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Fitness Theory and Practice. CrossFit's rationale & foundations. Who is fit? What is fitness?

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Old 09-15-2004, 07:30 AM   #1
Keith Wittenstein
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Just saw this article...thought it was interesting. Probably nothing new to the peeps on crossfit.

http://www.abcnews.go.com/wire/US/ap20040914_1289.html
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Old 09-15-2004, 07:45 AM   #2
Graham Hayes
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One of the recommendations learned from the study, published in the Journal of Strength and Conditioning Research, is that beginners should ask trainers to help them figure out what they should be lifting.

LOL! The blind leading the blind!

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Old 09-15-2004, 07:52 AM   #3
Frank Cruzata
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I would disagree about the lifting till fatigue (failure). That is not the only way to induce growth, nor the best way. I've found for myself that periodized progression is the way to go. The study is right on when it comes to people choosing a weight. There is too much light weight being thrown around with conversations on the "intensity" of the workout. 3 sets of 10 reps with 50% max with a 3 minute rest does not make an intense workout.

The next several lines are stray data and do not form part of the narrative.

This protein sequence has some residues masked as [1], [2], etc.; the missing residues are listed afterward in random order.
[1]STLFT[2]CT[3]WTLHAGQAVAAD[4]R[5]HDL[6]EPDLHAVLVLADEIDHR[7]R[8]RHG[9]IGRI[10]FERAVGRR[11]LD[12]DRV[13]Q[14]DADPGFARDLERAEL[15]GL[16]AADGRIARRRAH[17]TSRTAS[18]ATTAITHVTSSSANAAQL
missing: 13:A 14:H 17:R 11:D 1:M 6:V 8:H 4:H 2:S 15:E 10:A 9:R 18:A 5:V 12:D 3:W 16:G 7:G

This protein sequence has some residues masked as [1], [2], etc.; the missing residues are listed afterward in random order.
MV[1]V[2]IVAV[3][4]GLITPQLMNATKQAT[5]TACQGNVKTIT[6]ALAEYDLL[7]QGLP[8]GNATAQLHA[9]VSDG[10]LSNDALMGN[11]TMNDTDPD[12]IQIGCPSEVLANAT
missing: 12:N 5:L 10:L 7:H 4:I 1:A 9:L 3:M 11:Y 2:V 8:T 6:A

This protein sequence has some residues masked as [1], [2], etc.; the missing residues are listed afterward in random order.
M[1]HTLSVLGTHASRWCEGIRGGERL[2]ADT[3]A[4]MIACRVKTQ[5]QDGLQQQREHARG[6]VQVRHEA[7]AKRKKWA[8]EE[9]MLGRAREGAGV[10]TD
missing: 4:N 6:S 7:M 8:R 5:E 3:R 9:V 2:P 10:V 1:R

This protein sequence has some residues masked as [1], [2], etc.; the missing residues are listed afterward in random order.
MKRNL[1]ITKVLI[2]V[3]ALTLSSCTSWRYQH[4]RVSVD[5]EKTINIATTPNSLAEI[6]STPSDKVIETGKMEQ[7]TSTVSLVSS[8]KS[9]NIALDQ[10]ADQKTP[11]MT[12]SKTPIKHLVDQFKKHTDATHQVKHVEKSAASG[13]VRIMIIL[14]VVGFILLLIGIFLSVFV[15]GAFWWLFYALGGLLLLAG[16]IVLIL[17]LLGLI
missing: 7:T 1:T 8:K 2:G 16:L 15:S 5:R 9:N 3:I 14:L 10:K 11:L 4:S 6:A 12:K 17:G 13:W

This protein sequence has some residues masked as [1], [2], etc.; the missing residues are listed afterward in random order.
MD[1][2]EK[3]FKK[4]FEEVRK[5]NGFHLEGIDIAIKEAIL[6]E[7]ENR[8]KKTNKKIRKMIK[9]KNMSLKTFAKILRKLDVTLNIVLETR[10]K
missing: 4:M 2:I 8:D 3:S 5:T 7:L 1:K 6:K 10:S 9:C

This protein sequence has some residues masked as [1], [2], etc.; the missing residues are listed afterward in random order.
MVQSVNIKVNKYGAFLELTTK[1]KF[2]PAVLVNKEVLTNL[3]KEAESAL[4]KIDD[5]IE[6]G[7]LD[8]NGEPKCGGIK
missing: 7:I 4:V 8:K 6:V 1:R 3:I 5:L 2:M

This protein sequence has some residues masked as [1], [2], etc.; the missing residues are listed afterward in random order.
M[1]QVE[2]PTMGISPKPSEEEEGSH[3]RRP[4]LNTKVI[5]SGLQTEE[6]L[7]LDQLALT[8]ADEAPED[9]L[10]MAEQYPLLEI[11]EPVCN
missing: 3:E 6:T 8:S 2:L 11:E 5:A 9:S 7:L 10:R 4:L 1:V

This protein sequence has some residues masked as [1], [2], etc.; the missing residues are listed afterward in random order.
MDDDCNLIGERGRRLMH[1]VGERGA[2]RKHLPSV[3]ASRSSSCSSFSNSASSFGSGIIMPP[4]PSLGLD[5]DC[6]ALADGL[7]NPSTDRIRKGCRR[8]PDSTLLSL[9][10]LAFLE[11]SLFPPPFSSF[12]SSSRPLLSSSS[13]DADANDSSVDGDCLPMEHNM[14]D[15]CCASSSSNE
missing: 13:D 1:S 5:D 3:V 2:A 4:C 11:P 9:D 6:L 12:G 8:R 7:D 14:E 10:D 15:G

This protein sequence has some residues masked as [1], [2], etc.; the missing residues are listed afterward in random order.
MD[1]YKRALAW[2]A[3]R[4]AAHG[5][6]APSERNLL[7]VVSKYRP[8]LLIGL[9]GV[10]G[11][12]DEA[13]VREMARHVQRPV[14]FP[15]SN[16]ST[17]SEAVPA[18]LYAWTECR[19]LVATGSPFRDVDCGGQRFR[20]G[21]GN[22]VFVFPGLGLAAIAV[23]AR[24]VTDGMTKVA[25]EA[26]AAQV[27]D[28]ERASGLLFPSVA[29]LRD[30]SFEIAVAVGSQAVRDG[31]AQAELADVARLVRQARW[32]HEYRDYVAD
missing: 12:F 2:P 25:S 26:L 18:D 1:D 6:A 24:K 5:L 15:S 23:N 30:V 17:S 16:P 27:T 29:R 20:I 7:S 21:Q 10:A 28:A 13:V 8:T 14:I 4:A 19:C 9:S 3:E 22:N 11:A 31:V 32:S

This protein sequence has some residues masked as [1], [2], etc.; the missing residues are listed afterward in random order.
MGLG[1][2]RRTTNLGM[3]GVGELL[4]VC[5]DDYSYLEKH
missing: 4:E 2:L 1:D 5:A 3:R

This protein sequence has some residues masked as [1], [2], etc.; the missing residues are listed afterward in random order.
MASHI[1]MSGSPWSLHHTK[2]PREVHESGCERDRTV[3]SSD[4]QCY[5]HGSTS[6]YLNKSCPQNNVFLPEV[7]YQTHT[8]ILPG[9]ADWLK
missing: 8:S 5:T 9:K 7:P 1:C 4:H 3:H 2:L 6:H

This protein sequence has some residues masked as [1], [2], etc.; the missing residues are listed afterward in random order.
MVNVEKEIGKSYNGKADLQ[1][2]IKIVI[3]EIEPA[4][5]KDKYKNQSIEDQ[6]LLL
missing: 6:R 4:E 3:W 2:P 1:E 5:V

I've been accused of being an easy gainer and take offense. I busted my butt for any ounce of muscle tissue my body grew and also ate for gains. I see the majority of people at the "fitness" center I pay homage to, that they are merely going thru the motions and then complaining about the routine or the hand placement or workout clothes or ambient temperature or color of the interior or location of the machines or the positioning of the mirrors or the lack of hammer strength machines or or or .....

Never mind the fact that the exercises they do use are light isolation types and they can curl more than they can deadlift...Oops, I meant to say they curl in the power rack not deadlift. They haven't got a clue. Another example...on sundays WOD I was advised that I should pronate 1 arm and supinate the other when doing C&J's. Figure that one out. I asked for a demonstration and sure enough he demonstrated. Even as I'm smiling at this weird gyration he's doing he continues to explain the dual benefits of his version of the "true" C&J ....

Perhaps I should just start to buy my own equipment to avoid such nonsense...
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Old 09-15-2004, 09:26 AM   #4
Jason Carey
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>>Another example...on sundays WOD I was advised that I should pronate 1 arm and supinate the other when doing C&J's. Figure that one out. I asked for a demonstration and sure enough he demonstrated. Even as I'm smiling at this weird gyration he's doing he continues to explain the dual benefits of his version of the "true" C&J <<